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Proceeding Paper

Influence of Level of Detail (LOD) in Hydraulic Model Geometry with Demand Allocation by Voronoi Polygon Method on Chosen Parameters †

Faculty of Civil Engineering and Environmental Sciences, Bialystok University of Technology, 15-309 Bialystok, Poland
*
Author to whom correspondence should be addressed.
Presented at the Innovations-Sustainability-Modernity-Openness Conference (ISMO’21), Bialystok, Poland, 14 May 2021.
Environ. Sci. Proc. 2021, 9(1), 35; https://doi.org/10.3390/environsciproc2021009035
Published: 19 November 2021
(This article belongs to the Proceedings of Innovations-Sustainability-Modernity-Openness Conference (ISMO’21))

Abstract

:
Deciding on the level of model complexity is one of the first decisions that has to be made before engaging in the creation of a functional hydraulic model of a municipal water supply system. There are a number of influencing factors such as time needed to simulate the network, time needed to create such model and ease of use. The aim of this work is to prove that level of detail has influence on parameters such as pressure at measurement points, spread of flow speed and flow volume at different parts of mains. The Voronoi polygon method is one of the basic demand allocation methods, which, in the event of a different number of junctions depending on model complexity, has to generate a varying number of polygons of different sizes used to aggregate the demands.

1. Introduction

In modern-day Poland, there is an ever growing problem of drinkable water scarcity due to problem of very low water retention. This is caused by many years of neglect concerning water management. The situation began to change due to Poland joining the European Union, which forced the introduction of many changes, including water management, among others. New laws and state organizations have been created to reduce water losses and improve the quality of water supply systems throughout the country. One of such laws is Water Law Act, on the basis of which in the year 2017 the Polish Waters organization was established. The task of this organization is to lead to better water management in the country. Due to new laws and the Polish Water organization, water companies have been obliged to limit water losses. One of most important tools to such an endeavor is the mathematical hydraulic model. Nowadays, such models are implemented in geographical information system. Such an approach allows the creation of a powerful tool by which the user can manage, control and optimize the work of a municipal water system with ease [1].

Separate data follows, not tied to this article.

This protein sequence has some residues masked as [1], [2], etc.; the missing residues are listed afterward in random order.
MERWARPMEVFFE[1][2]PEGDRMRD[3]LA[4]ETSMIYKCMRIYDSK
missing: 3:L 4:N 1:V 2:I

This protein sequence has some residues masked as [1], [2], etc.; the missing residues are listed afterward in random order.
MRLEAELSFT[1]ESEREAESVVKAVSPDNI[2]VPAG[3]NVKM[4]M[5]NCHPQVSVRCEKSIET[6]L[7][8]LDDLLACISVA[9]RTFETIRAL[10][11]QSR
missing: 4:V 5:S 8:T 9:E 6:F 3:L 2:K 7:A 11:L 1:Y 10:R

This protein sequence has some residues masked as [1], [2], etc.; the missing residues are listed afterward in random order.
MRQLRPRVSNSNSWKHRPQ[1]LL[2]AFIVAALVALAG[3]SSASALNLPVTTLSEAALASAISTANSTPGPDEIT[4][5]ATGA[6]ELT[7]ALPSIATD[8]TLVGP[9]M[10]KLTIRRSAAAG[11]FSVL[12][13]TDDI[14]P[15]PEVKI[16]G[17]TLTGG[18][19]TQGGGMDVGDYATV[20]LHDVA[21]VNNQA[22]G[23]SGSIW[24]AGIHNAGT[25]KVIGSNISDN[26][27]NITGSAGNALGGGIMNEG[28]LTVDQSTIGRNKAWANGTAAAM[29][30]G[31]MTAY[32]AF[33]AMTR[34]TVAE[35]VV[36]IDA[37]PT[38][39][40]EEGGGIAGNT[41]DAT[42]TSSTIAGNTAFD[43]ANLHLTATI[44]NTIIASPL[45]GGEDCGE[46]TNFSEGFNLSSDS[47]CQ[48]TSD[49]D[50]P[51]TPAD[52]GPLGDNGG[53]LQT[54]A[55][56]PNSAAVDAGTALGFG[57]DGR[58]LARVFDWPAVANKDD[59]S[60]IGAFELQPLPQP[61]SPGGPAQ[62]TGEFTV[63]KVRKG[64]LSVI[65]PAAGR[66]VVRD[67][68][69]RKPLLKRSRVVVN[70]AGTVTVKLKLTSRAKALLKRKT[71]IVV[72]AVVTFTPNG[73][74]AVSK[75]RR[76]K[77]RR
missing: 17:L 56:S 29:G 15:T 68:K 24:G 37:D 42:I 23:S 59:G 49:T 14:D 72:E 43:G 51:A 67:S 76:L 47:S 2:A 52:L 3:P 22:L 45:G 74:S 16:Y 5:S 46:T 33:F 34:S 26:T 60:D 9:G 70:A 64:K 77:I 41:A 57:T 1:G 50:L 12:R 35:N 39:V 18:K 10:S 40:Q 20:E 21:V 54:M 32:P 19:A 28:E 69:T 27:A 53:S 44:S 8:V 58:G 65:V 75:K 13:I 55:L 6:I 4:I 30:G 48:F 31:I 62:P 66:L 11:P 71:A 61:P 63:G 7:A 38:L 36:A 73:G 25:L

One of first steps in the creation of a hydraulic model is deciding on model complexity. The level of detail has an influence on a number of factors such as time needed to simulate the network, time needed to create such model and ease of use [2]. The aim of this work was to compare two models with different levels of complexity of the same municipal water supply system. Doing so will enable us to visualize differences in calculated pressure, spread of flow speed and flow volume at different parts of the mains. A very important element of the model work is assigning the water demand recorded at the end consumers to specific nodes of the hydraulic model. One of the popular demand allocation methods is the use of Voronoi polygons method [3,4]. They are created based on nodes of the hydraulic model [5]. Hence, the complexity level used has a measurable impact on the location of water demands. This has a direct impact on the simulation results. Higher complexity increases the difficulty level of detecting faults in water supply systems [6].

2. Methodology